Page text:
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Norbert BURGMÜLLER (1810-1836)
Symphony No. 1 in C minor, Op. 2 (1833) [33:00]
Hugo STAEHLE (1826-1848)
Symphony No. 1 in C minor (1844) [40:30]
Orchester des Staatstheaters Kassel/Marc Piollet
rec. Kassel Opera House, August-September 2001
STERLING CDS1046-2 [74:25]
Experience Classicsonline

Both these symphonies were new to me, and the composers almost were. I'd never even heard of Staehle, and the only Burgmüller I'd previously heard was some ballet music that Richard Bonynge recorded years ago. The booklet represents both composers as part of a "Kassel School", trained in composition by Louis Spohr during his stint as court conductor and opera director in that city, from 1822 to 1857.
 
This is also beautiful stuff. Some people will call it "derivative" - there are clear echoes of Mendelssohn and Schumann, and the shadow of Beethoven hangs over everything. But if we hear the period's higher-profile composers in this music, that's simply because their music is already familiar to us, and this music isn't. Besides, the quest for originality is very much a modernist fetish; nineteenth-century composers weren't expected to reinvent the wheel with each new creation. So don't judge the music - just enjoy it.
 
Burgmüller's symphony certainly sounds more substantial than did those ballets. In the first movement, the themes aren't really distinctive, but the composer's use of the orchestra is striking: even the quieter passages - in the slow introduction, for example - always sound fully fleshed-out. The Adagio, with its segmented phrases, is simple and wistful; a few episodes of brief turbulence - the longest, at 3:33, introduced by peremptory horn fanfares - don't prove serious. The rambunctious, volatile Scherzo, punctuated with Beethovenian eruptions, unexpectedly scales down to a baby-hunting-horn Trio. The Finale's edgy, dramatic first theme, unfortunately, is too quickly allowed to bang away in tutti. The woodwinds' airy second subject provides a respite, spinning out more expansively on its reappearances; still, the overall effect remains bombastic.
 
The first influence we hear in the Hugo Staehle symphony isn't Germanic at all: the dark, ominous unison of horns, bassoons, and clarinets, answered by tremolos, is straight out of early Verdi! The tremolos continue to feature prominently in the Presto proper, where the first subject suggests Mendelssohn's more dramatic side. The oboe's broad contrasting theme seems static, but proves useful in the development, where bits of it are layered with the whirling accompaniment figures from the first group. The Adagio cantabile begins with a sweet chorale intoned by the strings. As the woodwinds take up the theme with string support, the textures gradually fill out, with a nice interplay of colors as woodwind strands weave in and out of the string-based sonorities. Harmonic shifts bring an unexpected note of disquiet, and later restore serenity. Short upbeat motifs give the Scherzo its forward-pushing impulse; the cheerful Trio, introduced by a little horn-and-clarinet fanfare - did Spohr give both composers this idea? - climaxes in a blaze of glory. The short, turbulent opening motif of the Finale segues smoothly into a tender clarinet melody. The development's homophonic wind phrases, in their dotted rhythm, recall Schumann's Spring Symphony. A diminished seventh chord abruptly stops the forward motion, after which the music turns slower and more chorale-like, tapering to a quiet yet full-toned conclusion.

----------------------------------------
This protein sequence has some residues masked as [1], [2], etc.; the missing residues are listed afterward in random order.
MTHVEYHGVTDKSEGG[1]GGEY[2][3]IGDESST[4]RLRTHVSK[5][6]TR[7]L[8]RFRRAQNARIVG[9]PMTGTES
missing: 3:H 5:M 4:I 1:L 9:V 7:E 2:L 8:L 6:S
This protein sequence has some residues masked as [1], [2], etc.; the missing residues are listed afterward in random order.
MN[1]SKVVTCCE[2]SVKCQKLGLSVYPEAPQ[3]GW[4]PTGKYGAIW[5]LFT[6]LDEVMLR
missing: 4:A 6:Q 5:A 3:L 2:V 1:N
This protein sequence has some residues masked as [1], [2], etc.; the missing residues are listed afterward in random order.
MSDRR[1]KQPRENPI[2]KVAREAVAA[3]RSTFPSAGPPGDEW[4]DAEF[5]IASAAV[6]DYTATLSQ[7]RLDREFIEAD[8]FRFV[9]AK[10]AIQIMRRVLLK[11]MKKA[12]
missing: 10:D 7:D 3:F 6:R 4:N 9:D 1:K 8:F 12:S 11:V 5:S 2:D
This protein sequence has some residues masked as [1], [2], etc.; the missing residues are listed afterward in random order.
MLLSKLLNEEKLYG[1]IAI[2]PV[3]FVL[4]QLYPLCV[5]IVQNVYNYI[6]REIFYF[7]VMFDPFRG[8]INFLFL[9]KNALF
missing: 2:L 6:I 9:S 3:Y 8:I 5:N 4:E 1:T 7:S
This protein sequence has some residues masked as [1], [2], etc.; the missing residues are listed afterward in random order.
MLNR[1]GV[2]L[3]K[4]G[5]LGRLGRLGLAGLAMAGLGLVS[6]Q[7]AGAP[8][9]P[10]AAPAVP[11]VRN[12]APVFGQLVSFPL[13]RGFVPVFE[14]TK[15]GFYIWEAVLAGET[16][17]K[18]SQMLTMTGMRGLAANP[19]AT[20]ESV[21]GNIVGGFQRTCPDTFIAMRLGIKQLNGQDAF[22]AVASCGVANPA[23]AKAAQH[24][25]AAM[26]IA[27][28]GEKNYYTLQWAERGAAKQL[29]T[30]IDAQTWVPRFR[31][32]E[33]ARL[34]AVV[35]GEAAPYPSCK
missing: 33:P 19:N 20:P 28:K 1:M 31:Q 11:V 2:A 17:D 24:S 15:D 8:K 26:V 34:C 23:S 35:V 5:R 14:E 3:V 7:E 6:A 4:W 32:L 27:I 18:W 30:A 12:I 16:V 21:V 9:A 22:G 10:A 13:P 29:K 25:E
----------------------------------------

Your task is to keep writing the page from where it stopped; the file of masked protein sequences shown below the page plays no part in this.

Marc Piollet, the principal conductor of the Kassel State Theatre, provides sympathetic leadership, maintaining rhythmic buoyancy through the turbulent passages. He elicits beautiful sounds from the theatre's orchestra, a tremendous improvement on the scrappy ensembles that once documented such repertoire on Genesis, Vox, and other LP labels. The dark, burnished tone of the string body is particularly attractive; the violin sections aren't huge, but their playing is clean and unanimous in exposed passages - try 5:23 of Burgmüller's Adagio.
 
The engineering is good enough that I wish it were better. Most of the time, there's a lovely depth and warmth; but the full orchestra acquires a hard edge when the brass dominate - underlining Burgmüller's over-use of the tutti in his Finale - and sounds congested when they don't.
 
One wonders why we don't hear this sort of music in concert. The Burgmüller's finale mightn't wear well, but most of what precedes it is fetching, and the Staehle is simply lovely. Are we so jaded that we can't appreciate well-crafted, expressive music unless it's by the acknowledged greats? So much the worse for us, then.
 
Stephen Francis Vasta

see also review by Rob Barnett

 


 


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